Provo Shows: Our Collective Memory

One of the more frustrating things about living in Provo — or perhaps any college town — is the short collective memory. Aside from the fact that some of us tend to quickly forget changes in the built environment, the rapid population turnover means that at any given moment there simply aren’t a lot of people around who experienced great moments in the recent past.

This “college town memory” syndrome manifests itself in all sorts of ways, but is perhaps most apparent in Provo’s thriving music scene; college students arrive, get into music, and often leave in just a few short years. Over time, that means that some of the best bands, shows and trends get quickly forgotten.

But a website called Provo Shows counteracts that phenomenon. The website has a massive lists of bands, venues, and dates going all the way back to the 1980s. When I clicked on 1991, for example, I learned about the now mostly forgotten band Swim Herschel Swim that actually opened for No Doubt, then hung out with Gwen Stefani and Co. Wow!

As an archive of creativity in the city, Provo Shows is invaluable. I’ve written numerous times on this blog about Provo’s music scene, arguing that it benefits the city economically as well as culturally. Provo Shows helps demonstrate just how rich a contribution the music scene makes.

Provo’s 100 Block, the epicenter of the city’s music scene and the site of many shows featured on the website Provo Shows.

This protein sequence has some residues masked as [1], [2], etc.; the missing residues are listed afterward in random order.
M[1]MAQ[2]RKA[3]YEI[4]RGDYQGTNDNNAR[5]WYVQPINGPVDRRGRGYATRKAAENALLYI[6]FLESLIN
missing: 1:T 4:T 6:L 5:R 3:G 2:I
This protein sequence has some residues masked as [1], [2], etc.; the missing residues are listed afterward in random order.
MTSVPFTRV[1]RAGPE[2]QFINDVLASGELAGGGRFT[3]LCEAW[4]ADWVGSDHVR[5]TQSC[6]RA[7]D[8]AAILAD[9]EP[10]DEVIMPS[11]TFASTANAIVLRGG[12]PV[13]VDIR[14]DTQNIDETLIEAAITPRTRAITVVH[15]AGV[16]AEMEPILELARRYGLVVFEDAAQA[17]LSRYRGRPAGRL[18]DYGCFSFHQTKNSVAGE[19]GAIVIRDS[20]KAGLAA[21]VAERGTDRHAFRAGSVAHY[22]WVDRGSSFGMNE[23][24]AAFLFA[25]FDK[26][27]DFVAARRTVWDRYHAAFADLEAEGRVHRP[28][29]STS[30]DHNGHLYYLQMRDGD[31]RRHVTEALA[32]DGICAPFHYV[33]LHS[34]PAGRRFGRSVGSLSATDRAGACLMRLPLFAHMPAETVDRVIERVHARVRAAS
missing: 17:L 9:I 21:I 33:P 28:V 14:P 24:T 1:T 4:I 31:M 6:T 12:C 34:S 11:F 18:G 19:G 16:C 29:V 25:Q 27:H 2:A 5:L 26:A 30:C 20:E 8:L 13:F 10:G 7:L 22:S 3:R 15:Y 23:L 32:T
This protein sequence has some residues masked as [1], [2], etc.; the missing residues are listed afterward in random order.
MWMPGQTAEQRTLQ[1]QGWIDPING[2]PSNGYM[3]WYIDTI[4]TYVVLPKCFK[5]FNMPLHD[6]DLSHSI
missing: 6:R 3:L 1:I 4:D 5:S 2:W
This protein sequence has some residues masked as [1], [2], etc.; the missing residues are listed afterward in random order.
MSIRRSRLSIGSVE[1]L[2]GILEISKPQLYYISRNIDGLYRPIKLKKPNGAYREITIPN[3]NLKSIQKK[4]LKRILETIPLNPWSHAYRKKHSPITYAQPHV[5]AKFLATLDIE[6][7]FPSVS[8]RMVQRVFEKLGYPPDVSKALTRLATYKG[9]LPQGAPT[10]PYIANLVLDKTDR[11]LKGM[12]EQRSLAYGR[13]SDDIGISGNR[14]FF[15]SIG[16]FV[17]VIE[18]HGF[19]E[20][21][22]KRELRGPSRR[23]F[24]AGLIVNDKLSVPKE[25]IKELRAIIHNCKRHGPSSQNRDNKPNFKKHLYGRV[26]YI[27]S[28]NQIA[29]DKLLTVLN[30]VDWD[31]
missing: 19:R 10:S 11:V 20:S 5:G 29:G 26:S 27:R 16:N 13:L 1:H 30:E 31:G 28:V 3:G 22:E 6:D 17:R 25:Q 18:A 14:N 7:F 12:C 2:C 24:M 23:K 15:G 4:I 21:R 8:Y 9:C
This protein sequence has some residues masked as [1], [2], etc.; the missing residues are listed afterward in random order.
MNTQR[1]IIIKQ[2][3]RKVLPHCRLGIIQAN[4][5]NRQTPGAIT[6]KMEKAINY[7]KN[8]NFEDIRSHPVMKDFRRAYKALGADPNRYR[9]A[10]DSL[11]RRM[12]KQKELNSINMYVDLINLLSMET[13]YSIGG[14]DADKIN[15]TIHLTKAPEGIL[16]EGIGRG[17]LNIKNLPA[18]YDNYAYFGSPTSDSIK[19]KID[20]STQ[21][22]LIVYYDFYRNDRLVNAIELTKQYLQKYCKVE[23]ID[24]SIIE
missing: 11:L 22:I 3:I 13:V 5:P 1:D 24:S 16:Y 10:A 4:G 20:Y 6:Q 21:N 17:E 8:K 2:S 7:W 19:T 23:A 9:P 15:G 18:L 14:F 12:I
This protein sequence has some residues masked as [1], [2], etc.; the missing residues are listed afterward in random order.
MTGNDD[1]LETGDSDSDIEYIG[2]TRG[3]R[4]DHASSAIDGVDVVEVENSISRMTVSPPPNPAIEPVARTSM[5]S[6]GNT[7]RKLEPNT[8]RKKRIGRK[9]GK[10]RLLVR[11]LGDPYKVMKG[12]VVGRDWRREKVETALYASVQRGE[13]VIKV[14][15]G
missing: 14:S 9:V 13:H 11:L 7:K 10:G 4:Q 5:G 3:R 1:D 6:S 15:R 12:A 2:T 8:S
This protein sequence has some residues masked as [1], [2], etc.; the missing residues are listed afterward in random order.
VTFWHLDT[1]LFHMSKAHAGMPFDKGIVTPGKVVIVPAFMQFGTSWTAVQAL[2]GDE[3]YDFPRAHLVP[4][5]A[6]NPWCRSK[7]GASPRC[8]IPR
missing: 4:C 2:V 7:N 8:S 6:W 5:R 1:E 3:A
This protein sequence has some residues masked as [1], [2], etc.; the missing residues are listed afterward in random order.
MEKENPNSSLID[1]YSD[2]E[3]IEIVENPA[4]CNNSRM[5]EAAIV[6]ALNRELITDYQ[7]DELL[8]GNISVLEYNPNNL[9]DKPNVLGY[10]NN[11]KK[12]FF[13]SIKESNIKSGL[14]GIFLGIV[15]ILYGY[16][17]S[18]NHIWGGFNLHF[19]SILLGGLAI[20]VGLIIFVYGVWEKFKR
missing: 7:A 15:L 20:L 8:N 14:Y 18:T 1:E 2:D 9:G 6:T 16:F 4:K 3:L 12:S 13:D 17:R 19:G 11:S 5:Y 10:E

Provo Shows also provides a fascinating opportunity to chart the growing clout of Provo’s music community. There are plenty of garage bands on the website — including, to my own surprise, at least one I’ve played with — but there are bands that have gone on to sign with major record labels as well. Fans of the Neon Trees, for example, can check out the band circa 2006. The Occidental Saloon, a precursor to the current BYUtv show Audio Files, also has a link on the site. If nothing else, the website shows the incredible breadth of style, skill and objective that characterizes Provo’s creative community.

Ideally, there would be a “Provo Shows”-type page for all sorts of aspects of the community. But the fact that music is one of the few aspects of the community being meticulously archived suggests its importance in Provo. And in a place that often sends its best and brightest elsewhere, Provo Shows serves as a kind of collective memory for events that might otherwise be lost.

1 Comment

Filed under arts, Provo

One response to “Provo Shows: Our Collective Memory

  1. Rock and Roll Forever,,Rock Rules,Yeah?

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